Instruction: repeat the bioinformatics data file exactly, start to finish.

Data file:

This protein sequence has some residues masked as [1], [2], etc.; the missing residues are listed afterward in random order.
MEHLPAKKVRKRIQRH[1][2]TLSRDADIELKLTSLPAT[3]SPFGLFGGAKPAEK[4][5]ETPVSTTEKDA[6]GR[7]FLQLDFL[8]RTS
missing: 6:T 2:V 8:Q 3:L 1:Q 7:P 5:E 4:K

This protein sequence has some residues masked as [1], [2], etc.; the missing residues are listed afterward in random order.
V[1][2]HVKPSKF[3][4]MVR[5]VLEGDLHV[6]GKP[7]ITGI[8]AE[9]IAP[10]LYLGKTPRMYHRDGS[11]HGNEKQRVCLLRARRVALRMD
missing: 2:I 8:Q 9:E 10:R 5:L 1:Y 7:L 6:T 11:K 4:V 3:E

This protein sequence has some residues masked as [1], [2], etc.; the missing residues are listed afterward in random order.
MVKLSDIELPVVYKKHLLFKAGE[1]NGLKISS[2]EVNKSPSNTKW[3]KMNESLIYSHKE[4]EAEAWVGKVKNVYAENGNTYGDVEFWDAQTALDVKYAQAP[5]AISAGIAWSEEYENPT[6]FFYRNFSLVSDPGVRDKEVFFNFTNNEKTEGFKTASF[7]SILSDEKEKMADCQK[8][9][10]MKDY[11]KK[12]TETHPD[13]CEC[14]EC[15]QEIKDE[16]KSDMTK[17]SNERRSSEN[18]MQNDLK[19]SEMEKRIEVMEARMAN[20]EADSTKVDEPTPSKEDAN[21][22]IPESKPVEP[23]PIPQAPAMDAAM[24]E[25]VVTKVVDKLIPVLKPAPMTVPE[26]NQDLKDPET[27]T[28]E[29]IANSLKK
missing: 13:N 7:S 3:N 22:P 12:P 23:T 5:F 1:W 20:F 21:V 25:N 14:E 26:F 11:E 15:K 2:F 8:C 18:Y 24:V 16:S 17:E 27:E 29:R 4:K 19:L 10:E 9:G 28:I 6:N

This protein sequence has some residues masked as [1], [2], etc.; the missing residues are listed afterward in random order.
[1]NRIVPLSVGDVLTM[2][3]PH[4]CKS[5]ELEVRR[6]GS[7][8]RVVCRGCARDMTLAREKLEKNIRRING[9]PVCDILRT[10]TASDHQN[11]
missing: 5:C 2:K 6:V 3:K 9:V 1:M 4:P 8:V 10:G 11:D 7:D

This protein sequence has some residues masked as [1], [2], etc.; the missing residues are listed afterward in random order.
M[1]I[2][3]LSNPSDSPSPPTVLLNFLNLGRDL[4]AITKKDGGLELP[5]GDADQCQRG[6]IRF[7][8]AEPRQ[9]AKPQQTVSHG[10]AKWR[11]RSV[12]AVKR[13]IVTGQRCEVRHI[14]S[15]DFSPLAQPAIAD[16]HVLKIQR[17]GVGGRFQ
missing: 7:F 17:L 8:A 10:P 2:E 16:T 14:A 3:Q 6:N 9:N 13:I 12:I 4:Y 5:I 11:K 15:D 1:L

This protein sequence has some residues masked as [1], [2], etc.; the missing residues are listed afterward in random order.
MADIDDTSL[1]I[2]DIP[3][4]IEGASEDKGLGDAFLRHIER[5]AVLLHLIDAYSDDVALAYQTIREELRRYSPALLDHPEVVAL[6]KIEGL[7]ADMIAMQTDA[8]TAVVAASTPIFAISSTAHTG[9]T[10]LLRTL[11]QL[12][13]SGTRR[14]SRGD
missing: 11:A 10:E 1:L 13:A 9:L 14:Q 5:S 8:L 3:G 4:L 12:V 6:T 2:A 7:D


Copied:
This protein sequence has some residues masked as [1], [2], etc.; the missing residues are listed afterward in random order.
MEHLPAKKVRKRIQRH[1][2]TLSRDADIELKLTSLPAT[3]SPFGLFGGAKPAEK[4][5]ETPVSTTEKDA[6]GR[7]FLQLDFL[8]RTS
missing: 6:T 2:V 8:Q 3:L 1:Q 7:P 5:E 4:K

This protein sequence has some residues masked as [1], [2], etc.; the missing residues are listed afterward in random order.
V[1][2]HVKPSKF[3][4]MVR[5]VLEGDLHV[6]GKP[7]ITGI[8]AE[9]IAP[10]LYLGKTPRMYHRDGS[11]HGNEKQRVCLLRARRVALRMD
missing: 2:I 8:Q 9:E 10:R 5:L 1:Y 7:L 6:T 11:K 4:V 3:E

This protein sequence has some residues masked as [1], [2], etc.; the missing residues are listed afterward in random order.
MVKLSDIELPVVYKKHLLFKAGE[1]NGLKISS[2]EVNKSPSNTKW[3]KMNESLIYSHKE[4]EAEAWVGKVKNVYAENGNTYGDVEFWDAQTALDVKYAQAP[5]AISAGIAWSEEYENPT[6]FFYRNFSLVSDPGVRDKEVFFNFTNNEKTEGFKTASF[7]SILSDEKEKMADCQK[8][9][10]MKDY[11]KK[12]TETHPD[13]CEC[14]EC[15]QEIKDE[16]KSDMTK[17]SNERRSSEN[18]MQNDLK[19]SEMEKRIEVMEARMAN[20]EADSTKVDEPTPSKEDAN[21][22]IPESKPVEP[23]PIPQAPAMDAAM[24]E[25]VVTKVVDKLIPVLKPAPMTVPE[26]NQDLKDPET[27]T[28]E[29]IANSLKK
missing: 13:N 7:S 3:N 22:P 12:P 23:T 5:F 1:W 20:F 21:V 25:N 14:E 26:F 11:E 15:K 2:F 8:C 18:Y 24:V 16:S 17:E 27:E 29:R 4:K 19:L 10:E 9:G 28:I 6:N

This protein sequence has some residues masked as [1], [2], etc.; the missing residues are listed afterward in random order.
[1]NRIVPLSVGDVLTM[2][3]PH[4]CKS[5]ELEVRR[6]GS[7][8]RVVCRGCARDMTLAREKLEKNIRRING[9]PVCDILRT[10]TASDHQN[11]
missing: 5:C 2:K 6:V 3:K 9:V 1:M 4:P 8:V 10:G 11:D 7:D

This protein sequence has some residues masked as [1], [2], etc.; the missing residues are listed afterward in random order.
M[1]I[2][3]LSNPSDSPSPPTVLLNFLNLGRDL[4]AITKKDGGLELP[5]GDADQCQRG[6]IRF[7][8]AEPRQ[9]AKPQQTVSHG[10]AKWR[11]RSV[12]AVKR[13]IVTGQRCEVRHI[14]S[15]DFSPLAQPAIAD[16]HVLKIQR[17]GVGGRFQ
missing: 7:F 17:L 8:A 10:P 2:E 16:T 14:A 3:Q 6:N 9:N 13:I 12:I 4:Y 5:I 11:K 15:D 1:L

This protein sequence has some residues masked as [1], [2], etc.; the missing residues are listed afterward in random order.
MADIDDTSL[1]I[2]DIP[3][4]IEGASEDKGLGDAFLRHIER[5]AVLLHLIDAYSDDVALAYQTIREELRRYSPALLDHPEVVAL[6]KIEGL[7]ADMIAMQTDA[8]TAVVAASTPIFAISSTAHTG[9]T[10]LLRTL[11]QL[12][13]SGTRR[14]SRGD
missing: 11:A 10:E 1:L 13:A 9:L 14:Q 5:S 8:L 3:G 4:L 12:V 6:T 2:A 7:D